Events

  • High Energy Theory Seminar: "Some New Mechanisms for Baryogenesis"

    David Rittenhouse Laboratory, 2N36

    Jeremy Sakstein (U of Penn)

    There is more matter than antimatter in the universe, and the origin of this asymmetry is still a mystery. The asymmetry can be generated dynamically in the early universe in a process referred to as baryogenesis but the standard model is not able to produce the amount observed. This is one hint that there is physics beyond the standard model. In this talk, I will present two new baryogenesis mechanisms, one using scalar-tensor theories and the other using Lorentz violating theories.

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  • Astro Seminar: "Moving Mesh Astrophysics"

    David Rittenhouse Laboratory, A4

    Paul Duffel (UC Berkeley)

    Novel methods in recent years have been developed for numerically solving the hydrodynamical and MHD equations relevant to all kinds of astrophysical flows.  I will first (briefly) present one such computational technique, where the numerical grid follows the MHD flow using a "moving mesh".  I will then present some astrophysical scenarios for which I have applied this method, including planet formation and high-energy transients such as supernovae and gamma ray bursts.

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  • Condensed Matter Seminar: "Structure and Topology of Band Structures in the 1651 Magnetic Space Groups"

    David Rittenhouse Laboratory, A4

    Ashvin Vishwanath (Harvard University)

    We describe a powerful theoretical approach to studying electronic band structures, which associates them with elements of a vector space. The set of consistent band structures in a space group can then be expanded in terms of a small set of basis vectors. We calculate the dimension of this vector space, and the necessary electron fillings to obtain band insulators in all magnetic space groups.

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  • Astro Seminar: "Cosmic Microwave Backlight: Illuminating Large-Scale Structure with the Universe's Oldest Photons"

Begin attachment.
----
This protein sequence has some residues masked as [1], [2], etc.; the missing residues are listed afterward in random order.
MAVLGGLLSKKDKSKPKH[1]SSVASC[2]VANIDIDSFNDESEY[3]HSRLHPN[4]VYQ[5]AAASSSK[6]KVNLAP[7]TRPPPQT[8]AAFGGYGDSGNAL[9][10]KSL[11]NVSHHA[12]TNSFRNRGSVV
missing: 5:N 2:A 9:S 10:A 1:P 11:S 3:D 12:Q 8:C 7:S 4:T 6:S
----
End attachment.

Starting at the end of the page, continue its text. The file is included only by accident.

David Rittenhouse Laboratory, A2

    Colin Hill (IAS/Flatiron Institute)

    Studies of the cosmic microwave background (CMB) radiation have driven the current era of precision cosmology.  The tightest cosmological constraints to date have been derived from the primary CMB anisotropies, which predominantly probe the universe in its infancy.  However, CMB experiments have recently entered a new regime in which constraints derived from the secondary anisotropies -- sourced by effects between our vantage point and the surface of last scattering -- substantially improve upon those derived from the primary anisotropies alone.

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  • High Energy Theory Seminar: (TBA)

    David Rittenhouse Laboratory, 2N36

    Netta Engelhardt (Princeton)

  • HET & HEE Joint Seminar: (TBA)

    David Rittenhouse Laboratory, 4N12

    Cliff Cheung (Caltech)

  • Astro Seminar: "The Chaotic Life Cycles of Planetary Systems"

    David Rittenhouse Laboratory, A4

    Daniel Tamayo (University of Toronto)

    The past two decades have seen the discovery of thousands of new planetary systems in our galactic neighborhood, many of which look drastically different from our own. However, despite this remarkable observational achievement, we are still struggling to generate theoretical frameworks capable of explaining their divergent evolutionary paths. In particular, a central challenge is modeling the often chaotic orbital evolution of planetary systems over typical lifetimes of billions of years, which sculpts the distribution of orbital architectures that we observe at the present day.

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  • 32nd Primakoff Lecture: (TBA)

    David Rittenhouse Laboratory, A8

    Tom Lubensky (University of Pennsylvania)

  • Astro Seminar: (TBA)

    David Rittenhouse Laboratory, A4

    Joy Didier (USC)

  • Condensed Matter Seminar: "Geometry and mechanics of feet and fins"

    David Rittenhouse Laboratory, A4

    Mahesh M. Bandi (Okinawa Institute of Science and Technology Graduate University)

    The stiffness of propulsive appendages, such as feet and fins, is important in locomotory function. In this talk, I show that curvature-induced stiffness is the common principle underlying the stiffness of both primate feet and rayed fish fins. We use mathematical models, physical models, and biological experiments to arrive at this conclusion. The principle is evident in a drooping dollar bill that significantly stiffens upon slightly curling it in the transverse direction.

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